As for President Obama these days, there is both good news and bad. The good: the filing deadline has passed for the New Hampshire primary and he has drawn no opposition of note on the Democratic side. It confirms an easy path to renomination for the president that should ultimately brighten his reelection chances.
The bad news: the struggling economy has shown less and less prospect of righting itself, making it highly unlikely at this point that Obama can reprise Ronald Reagan’s successful 1984 campaign theme of “Morning in America.”
In September 1983, the nationwide unemployment rate was 9.2%, down 1.6 percentage points from the November 1982 midterm election (when it approached 11%). In September 2011, the unemployment rate was a comparable 9.1%, but has dropped only half a percentage point since last November (when it was 9.6%).
The perceptible decline in the unemployment rate throughout 1983 was accompanied by a rise in Reagan’s popularity. His presidential approval rating, which had fallen to 35% early in the year, approached 50% by Halloween 2003. Today, the flat-lining economy has helped keep Obama’s approval rating mired around 40% - not where a president running for reelection would like to be.
But the Obama White House has, at least, kept his route clear to renomination, enabling the president to save his energy and his money for the general election campaign to come. To be sure, he has drawn plenty of vocal criticism from a host of liberal Democrats, and a call from Ralph Nader and Princeton professor Cornel West for philosophically-based challengers to take on Obama in the party primaries. But none of note have come forth to run in New Hampshire, the traditional venue for the expression of intra-party disgruntlement.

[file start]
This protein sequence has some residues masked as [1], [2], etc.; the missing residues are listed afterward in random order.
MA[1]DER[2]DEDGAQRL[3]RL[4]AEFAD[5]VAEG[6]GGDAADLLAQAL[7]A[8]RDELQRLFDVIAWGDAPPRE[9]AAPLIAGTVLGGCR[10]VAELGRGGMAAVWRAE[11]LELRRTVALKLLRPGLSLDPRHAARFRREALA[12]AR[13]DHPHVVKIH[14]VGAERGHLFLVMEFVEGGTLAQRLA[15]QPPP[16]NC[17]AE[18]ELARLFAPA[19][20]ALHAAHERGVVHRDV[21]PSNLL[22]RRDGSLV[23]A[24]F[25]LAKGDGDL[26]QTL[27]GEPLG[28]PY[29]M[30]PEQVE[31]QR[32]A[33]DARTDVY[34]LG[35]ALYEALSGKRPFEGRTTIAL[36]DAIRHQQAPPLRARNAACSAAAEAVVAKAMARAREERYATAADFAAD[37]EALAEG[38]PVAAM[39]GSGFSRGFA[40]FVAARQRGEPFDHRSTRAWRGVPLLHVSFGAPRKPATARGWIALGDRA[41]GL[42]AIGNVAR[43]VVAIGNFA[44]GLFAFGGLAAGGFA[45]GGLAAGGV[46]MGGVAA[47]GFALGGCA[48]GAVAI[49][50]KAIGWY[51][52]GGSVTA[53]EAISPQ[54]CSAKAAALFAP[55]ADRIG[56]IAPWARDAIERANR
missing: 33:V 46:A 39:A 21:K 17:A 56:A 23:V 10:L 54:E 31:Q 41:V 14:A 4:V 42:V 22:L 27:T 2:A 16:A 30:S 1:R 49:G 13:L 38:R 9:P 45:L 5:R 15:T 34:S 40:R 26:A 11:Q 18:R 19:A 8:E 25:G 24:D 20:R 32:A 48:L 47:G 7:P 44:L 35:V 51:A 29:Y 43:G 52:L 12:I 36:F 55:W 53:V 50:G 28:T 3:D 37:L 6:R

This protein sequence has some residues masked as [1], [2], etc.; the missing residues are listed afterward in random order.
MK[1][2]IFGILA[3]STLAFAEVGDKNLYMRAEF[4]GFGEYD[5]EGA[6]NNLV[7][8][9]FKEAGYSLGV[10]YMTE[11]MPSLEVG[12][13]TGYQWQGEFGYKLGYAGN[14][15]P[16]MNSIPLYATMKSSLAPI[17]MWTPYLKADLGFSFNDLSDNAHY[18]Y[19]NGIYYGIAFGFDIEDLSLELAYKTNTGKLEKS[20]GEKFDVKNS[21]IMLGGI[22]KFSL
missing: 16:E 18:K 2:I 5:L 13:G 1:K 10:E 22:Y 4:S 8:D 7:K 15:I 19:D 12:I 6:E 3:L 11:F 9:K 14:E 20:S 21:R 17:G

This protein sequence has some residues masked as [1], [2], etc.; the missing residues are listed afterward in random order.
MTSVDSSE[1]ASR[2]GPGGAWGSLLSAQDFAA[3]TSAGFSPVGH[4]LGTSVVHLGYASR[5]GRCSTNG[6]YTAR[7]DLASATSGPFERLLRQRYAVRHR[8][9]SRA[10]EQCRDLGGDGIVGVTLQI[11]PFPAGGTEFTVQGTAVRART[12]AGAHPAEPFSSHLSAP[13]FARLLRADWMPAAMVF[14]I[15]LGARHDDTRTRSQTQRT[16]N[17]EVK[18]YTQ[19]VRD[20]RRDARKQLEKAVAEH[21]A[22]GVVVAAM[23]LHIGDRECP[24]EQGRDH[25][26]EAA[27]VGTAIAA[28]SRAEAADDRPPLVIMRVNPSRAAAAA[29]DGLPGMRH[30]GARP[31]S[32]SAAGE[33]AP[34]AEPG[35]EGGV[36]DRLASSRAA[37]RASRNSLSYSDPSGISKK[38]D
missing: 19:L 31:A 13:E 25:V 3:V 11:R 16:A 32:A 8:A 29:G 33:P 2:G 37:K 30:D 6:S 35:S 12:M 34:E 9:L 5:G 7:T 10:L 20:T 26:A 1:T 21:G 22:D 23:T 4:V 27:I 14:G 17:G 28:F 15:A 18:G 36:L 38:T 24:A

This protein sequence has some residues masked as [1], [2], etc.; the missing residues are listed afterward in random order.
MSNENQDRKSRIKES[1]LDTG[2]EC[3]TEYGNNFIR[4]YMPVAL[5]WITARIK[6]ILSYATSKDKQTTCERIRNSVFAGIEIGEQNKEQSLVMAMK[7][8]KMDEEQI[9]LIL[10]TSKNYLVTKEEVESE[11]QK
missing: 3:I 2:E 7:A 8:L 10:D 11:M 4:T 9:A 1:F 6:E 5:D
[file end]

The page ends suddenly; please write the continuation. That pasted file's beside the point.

In 1952, Democratic Sen. Estes Kefauver of Tennessee upset President Harry Truman in the Granite State, sending Truman to the political sidelines. In 1968, Democratic Sen. Eugene McCarthy of Minnesota embarrassed President Lyndon Johnson with an unexpectedly strong showing in New Hampshire that helped convince LBJ not to seek reelection. And in 1992, President George Bush lost nearly 40% of the state’s Republican primary vote to conservative commentator Pat Buchanan, visibly illustrating Bush’s electoral vulnerability.
This time, though, no Don Quixote has emerged to challenge Obama. No Hillary Clinton; no Russell Feingold; no Dennis Kucinich. Of the 13 entries who filed to oppose the president in the New Hampshire Democratic primary, none are known commodities. One entrant had the e-mail address, “americachangestoday.com.” Another could be reached at “workmorekeepless.com.” The last person to file in the Democratic primary was someone with the furry name of Vermin Supreme, who drew 43 votes last time in the state’s Republican presidential primary. For those who care, he can be reached at firstname.lastname@example.org.